“The news from the border this morning and my ensuing rage reminds me of something I once read, ‘This has become a society of so many raw issues that no one can be though to behave well.’”
-from The Beige Dolorosa by Jim Harrison
LAND OF ENCHANTMENT
A fundamental lesson is to fish without a hook. Catch and release is a compromise, as much pain for the fish as a tattoo but usually survivable, their essence inked into some permanent crease of my memory made of water and nerves beneath bone.
There’s a painful silence in the West louder than a sonic boom. No one can hear it before the coming storm. CNN and cereal and sleep are a toxic combination during a government shutdown. It’s important to know what we’ll wear to the grave as we fear for the children already lost. Everything tastes bad except good whiskey.
A bourbon for lunch seemed necessary after reading of the xenophobic panic that earth’s magnetic north is hurtling toward Russia at 34 miles per hour every year, a road race in geologic terms. The bartender mixed a sweet syrup, infused with spice and green chile. Taking a sip I proclaimed, “Everyday there are still firsts! What is this?” “The world’s best breath mint,” she replied.
Later she caught me pouring whiskey from a flask into my glass while watching nitwit golfers on the driving range duff and slice and cuss, then look around and blame it on their “new club”. Even I know that success in golf, like everything else worth doing, is about realizing every swing, especially on the driving range, is an artistic endeavor. Kind of like fishing without a hook.
My new house is a symbol of wilderness encroachment. For survival and paybacks it tunnels under everything including the bird feeder and the back patio, driving my dog to madness in this looted excavation.
Sleeping out one night I saw a copperhead weaving its way through the grass in the backyard. I have considerable experience with rattlesnakes but was unprepared for the copperhead, especially their ability to climb rocks as well as comfortable lawn furniture.
These cottonwoods dance, they come and go, their bones. The footsteps of every ghost to wade this creek since it was a creek, washed away by water the color of new blood. Here now, all at once, like a crowded street corner in Tokyo. Most wearing moccasins and a few leather boots.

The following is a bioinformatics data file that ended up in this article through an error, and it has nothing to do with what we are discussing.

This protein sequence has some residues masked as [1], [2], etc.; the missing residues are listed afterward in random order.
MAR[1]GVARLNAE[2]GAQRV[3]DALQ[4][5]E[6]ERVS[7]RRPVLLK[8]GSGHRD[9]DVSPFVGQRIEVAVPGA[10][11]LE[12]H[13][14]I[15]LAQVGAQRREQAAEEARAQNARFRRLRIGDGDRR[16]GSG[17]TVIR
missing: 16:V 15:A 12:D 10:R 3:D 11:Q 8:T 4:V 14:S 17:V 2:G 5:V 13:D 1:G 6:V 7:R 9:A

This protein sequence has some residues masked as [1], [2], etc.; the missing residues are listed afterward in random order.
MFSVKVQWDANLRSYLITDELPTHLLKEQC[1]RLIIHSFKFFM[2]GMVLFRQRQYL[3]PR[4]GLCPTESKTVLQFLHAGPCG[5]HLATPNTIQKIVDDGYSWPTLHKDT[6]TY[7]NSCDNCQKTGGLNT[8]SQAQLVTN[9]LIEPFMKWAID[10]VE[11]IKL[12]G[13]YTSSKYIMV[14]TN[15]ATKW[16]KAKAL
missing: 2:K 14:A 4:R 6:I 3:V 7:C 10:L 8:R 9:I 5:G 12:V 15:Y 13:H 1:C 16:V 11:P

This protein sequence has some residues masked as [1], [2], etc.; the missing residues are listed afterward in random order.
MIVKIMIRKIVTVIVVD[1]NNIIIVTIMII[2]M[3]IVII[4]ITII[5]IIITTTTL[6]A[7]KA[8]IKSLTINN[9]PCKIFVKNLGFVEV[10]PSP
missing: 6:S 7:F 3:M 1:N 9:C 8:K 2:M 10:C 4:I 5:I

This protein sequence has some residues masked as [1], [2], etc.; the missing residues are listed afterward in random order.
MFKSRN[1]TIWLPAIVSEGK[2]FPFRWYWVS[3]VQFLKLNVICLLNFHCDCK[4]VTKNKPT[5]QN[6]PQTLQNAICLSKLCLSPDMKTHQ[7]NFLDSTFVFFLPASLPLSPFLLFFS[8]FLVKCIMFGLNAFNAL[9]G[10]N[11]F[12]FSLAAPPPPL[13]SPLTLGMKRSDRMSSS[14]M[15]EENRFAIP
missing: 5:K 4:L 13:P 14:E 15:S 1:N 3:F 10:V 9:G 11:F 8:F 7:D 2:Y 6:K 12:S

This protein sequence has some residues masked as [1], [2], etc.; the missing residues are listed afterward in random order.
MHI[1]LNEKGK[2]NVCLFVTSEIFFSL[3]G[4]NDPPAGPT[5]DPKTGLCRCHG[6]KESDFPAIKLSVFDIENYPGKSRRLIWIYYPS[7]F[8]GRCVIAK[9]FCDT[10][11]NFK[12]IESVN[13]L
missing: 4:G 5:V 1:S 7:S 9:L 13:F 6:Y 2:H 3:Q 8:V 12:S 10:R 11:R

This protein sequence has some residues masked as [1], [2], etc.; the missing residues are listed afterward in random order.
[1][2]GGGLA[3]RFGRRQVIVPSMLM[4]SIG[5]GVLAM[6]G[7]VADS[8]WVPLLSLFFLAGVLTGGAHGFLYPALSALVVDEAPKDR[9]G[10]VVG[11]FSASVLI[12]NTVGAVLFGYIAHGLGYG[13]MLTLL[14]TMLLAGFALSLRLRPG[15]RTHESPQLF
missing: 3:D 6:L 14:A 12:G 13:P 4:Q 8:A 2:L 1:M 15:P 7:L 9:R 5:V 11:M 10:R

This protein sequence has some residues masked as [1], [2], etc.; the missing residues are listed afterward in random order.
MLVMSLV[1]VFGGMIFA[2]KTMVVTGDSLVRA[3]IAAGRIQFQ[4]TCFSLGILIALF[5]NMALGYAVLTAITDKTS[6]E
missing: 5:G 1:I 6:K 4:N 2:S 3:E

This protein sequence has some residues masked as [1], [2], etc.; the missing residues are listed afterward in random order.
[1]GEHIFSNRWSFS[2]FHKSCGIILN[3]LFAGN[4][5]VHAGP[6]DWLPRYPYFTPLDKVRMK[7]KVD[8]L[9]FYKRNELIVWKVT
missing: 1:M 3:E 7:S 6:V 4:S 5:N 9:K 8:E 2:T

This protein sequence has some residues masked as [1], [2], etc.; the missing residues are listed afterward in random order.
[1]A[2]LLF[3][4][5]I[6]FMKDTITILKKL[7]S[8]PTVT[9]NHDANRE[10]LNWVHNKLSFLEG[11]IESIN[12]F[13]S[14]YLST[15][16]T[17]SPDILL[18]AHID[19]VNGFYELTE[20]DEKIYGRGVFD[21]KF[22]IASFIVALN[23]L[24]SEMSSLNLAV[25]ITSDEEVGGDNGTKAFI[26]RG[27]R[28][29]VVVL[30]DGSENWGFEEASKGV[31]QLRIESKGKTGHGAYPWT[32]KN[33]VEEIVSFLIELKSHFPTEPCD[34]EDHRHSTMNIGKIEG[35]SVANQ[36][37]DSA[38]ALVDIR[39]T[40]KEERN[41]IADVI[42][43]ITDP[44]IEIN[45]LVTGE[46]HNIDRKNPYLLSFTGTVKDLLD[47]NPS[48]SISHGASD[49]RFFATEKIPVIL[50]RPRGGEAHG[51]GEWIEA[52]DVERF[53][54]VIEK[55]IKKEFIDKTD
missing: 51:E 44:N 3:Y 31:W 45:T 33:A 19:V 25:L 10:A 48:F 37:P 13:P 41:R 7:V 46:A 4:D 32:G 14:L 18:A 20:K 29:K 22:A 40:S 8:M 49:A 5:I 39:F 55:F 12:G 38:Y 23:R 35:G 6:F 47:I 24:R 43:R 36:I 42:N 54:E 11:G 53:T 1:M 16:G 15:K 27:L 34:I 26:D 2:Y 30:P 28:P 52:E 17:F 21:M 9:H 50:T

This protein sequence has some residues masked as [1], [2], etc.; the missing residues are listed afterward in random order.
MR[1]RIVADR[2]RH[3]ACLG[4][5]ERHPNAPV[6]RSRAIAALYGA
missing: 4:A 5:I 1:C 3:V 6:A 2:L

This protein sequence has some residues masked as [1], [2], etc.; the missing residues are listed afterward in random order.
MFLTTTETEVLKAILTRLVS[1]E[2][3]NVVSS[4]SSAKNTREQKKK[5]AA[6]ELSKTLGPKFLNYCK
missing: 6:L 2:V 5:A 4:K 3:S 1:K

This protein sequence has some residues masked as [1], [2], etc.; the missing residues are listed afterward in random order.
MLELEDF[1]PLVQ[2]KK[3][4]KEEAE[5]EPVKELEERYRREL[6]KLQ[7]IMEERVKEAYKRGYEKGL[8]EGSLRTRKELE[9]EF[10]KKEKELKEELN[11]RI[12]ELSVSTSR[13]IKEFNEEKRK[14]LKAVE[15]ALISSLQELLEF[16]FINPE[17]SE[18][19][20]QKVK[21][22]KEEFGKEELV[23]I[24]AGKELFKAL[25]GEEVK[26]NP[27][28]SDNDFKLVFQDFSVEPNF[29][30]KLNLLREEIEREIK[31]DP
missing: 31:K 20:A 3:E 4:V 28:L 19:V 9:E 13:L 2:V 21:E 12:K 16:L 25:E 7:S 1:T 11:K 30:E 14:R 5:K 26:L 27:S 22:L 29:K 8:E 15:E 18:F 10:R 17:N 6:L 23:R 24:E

I can’t keep the squirrels from the bird feeder. I washed the kitchen window at midnight to watch the morning geese fly between the outstretched arms of two cottonwoods, my new horizon. Every day I dream about the Land of Enchantment not realizing it’s already here.
Per the French poet Rene Char, “You have to be there when bread comes fresh from the oven.” So, I drove to Cash’s in Seminole where I was greeted by Joe, an ancient cowboy with three missing fingers, a result of “the goddamn rodeo!” Joe said he was watching the store for his brother, recuperating after a large heifer rolled over on him. I asked Joe about the old hat, which he pulled it from the top shelf. There it was, a big old dusty black beaver Stetson with a round crown and a seven-inch flat brim. Sure enough, it had a small hole in the back, covered by a piece of felt.
Joe confirmed the story, that it was brought in by a Seminole during the depression. And that he’d been shot in the back of the head, but by the time the bullet entered the hat, it petered out, falling on his head.
This was too good to be true, so I told Joe this was an obvious yarn. If I had such lucky hat with the added bonus of being bullet proof, I’d wear it into the grave. To which he replied, “Yur prob’ly right, but don’t tell no one. It’s the only reason anyone comes to this ol’ store anymore. Sure sounds like sumpthin’ an old Indian would tell a white feller, doesn’t it?”